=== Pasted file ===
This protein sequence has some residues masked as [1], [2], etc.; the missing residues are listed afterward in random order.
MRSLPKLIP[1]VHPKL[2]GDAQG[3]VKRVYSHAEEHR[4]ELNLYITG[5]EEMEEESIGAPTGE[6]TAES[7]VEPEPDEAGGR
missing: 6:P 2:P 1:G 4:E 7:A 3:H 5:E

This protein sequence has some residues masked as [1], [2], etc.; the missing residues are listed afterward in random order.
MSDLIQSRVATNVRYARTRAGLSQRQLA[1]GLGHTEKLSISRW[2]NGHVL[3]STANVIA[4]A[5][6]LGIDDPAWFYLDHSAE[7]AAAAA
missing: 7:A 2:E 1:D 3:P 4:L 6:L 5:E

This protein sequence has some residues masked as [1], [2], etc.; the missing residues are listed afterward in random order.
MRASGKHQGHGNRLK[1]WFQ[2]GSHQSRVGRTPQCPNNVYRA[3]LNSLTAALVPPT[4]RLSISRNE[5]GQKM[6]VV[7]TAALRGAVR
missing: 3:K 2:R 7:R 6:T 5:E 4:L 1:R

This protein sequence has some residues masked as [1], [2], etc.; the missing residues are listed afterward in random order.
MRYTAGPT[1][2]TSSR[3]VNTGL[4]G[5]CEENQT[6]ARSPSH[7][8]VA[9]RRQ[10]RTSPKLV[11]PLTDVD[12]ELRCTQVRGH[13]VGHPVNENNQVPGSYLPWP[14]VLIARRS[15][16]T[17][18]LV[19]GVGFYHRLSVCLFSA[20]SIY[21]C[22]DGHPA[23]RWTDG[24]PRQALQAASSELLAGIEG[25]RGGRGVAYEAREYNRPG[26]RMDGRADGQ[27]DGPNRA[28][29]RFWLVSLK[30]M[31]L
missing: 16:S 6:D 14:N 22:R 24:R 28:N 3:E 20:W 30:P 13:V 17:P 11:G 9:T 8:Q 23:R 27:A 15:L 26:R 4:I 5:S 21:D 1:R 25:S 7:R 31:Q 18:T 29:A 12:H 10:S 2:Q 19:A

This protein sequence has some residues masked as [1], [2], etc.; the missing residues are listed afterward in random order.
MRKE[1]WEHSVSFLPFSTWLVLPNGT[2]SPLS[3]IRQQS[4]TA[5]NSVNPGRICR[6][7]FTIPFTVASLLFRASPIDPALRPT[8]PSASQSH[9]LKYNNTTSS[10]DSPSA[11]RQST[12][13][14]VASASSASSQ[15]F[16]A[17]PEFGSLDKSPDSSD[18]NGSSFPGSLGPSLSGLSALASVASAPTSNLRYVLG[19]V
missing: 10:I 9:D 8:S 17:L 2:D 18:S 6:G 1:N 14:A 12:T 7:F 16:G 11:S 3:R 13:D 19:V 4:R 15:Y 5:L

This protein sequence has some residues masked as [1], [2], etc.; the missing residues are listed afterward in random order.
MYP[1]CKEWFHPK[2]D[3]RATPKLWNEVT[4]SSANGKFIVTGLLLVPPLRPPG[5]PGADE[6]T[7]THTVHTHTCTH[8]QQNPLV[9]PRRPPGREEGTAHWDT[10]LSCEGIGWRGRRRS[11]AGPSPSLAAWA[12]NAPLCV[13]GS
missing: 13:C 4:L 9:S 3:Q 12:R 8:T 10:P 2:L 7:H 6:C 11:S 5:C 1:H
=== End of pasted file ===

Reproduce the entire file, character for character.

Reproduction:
This protein sequence has some residues masked as [1], [2], etc.; the missing residues are listed afterward in random order.
MRSLPKLIP[1]VHPKL[2]GDAQG[3]VKRVYSHAEEHR[4]ELNLYITG[5]EEMEEESIGAPTGE[6]TAES[7]VEPEPDEAGGR
missing: 6:P 2:P 1:G 4:E 7:A 3:H 5:E

This protein sequence has some residues masked as [1], [2], etc.; the missing residues are listed afterward in random order.
MSDLIQSRVATNVRYARTRAGLSQRQLA[1]GLGHTEKLSISRW[2]NGHVL[3]STANVIA[4]A[5][6]LGIDDPAWFYLDHSAE[7]AAAAA
missing: 7:A 2:E 1:D 3:P 4:L 6:L 5:E

This protein sequence has some residues masked as [1], [2], etc.; the missing residues are listed afterward in random order.
MRASGKHQGHGNRLK[1]WFQ[2]GSHQSRVGRTPQCPNNVYRA[3]LNSLTAALVPPT[4]RLSISRNE[5]GQKM[6]VV[7]TAALRGAVR
missing: 3:K 2:R 7:R 6:T 5:E 4:L 1:R

This protein sequence has some residues masked as [1], [2], etc.; the missing residues are listed afterward in random order.
MRYTAGPT[1][2]TSSR[3]VNTGL[4]G[5]CEENQT[6]ARSPSH[7][8]VA[9]RRQ[10]RTSPKLV[11]PLTDVD[12]ELRCTQVRGH[13]VGHPVNENNQVPGSYLPWP[14]VLIARRS[15][16]T[17][18]LV[19]GVGFYHRLSVCLFSA[20]SIY[21]C[22]DGHPA[23]RWTDG[24]PRQALQAASSELLAGIEG[25]RGGRGVAYEAREYNRPG[26]RMDGRADGQ[27]DGPNRA[28][29]RFWLVSLK[30]M[31]L
missing: 16:S 6:D 14:N 22:R 24:R 28:N 3:E 20:W 30:P 13:V 17:P 11:G 9:T 8:Q 23:R 27:A 15:L 26:R 4:I 5:S 21:D 1:R 25:S 7:R 31:Q 18:T 29:A 12:H 10:S 2:Q 19:A

This protein sequence has some residues masked as [1], [2], etc.; the missing residues are listed afterward in random order.
MRKE[1]WEHSVSFLPFSTWLVLPNGT[2]SPLS[3]IRQQS[4]TA[5]NSVNPGRICR[6][7]FTIPFTVASLLFRASPIDPALRPT[8]PSASQSH[9]LKYNNTTSS[10]DSPSA[11]RQST[12][13][14]VASASSASSQ[15]F[16]A[17]PEFGSLDKSPDSSD[18]NGSSFPGSLGPSLSGLSALASVASAPTSNLRYVLG[19]V
missing: 10:I 9:D 8:S 17:L 2:D 18:S 6:G 1:N 14:A 12:T 7:F 16:G 11:S 3:R 13:D 19:V 4:R 15:Y 5:L

This protein sequence has some residues masked as [1], [2], etc.; the missing residues are listed afterward in random order.
MYP[1]CKEWFHPK[2]D[3]RATPKLWNEVT[4]SSANGKFIVTGLLLVPPLRPPG[5]PGADE[6]T[7]THTVHTHTCTH[8]QQNPLV[9]PRRPPGREEGTAHWDT[10]LSCEGIGWRGRRRS[11]AGPSPSLAAWA[12]NAPLCV[13]GS
missing: 13:C 4:L 9:S 3:Q 12:R 8:T 10:P 2:L 7:H 6:C 11:S 5:C 1:H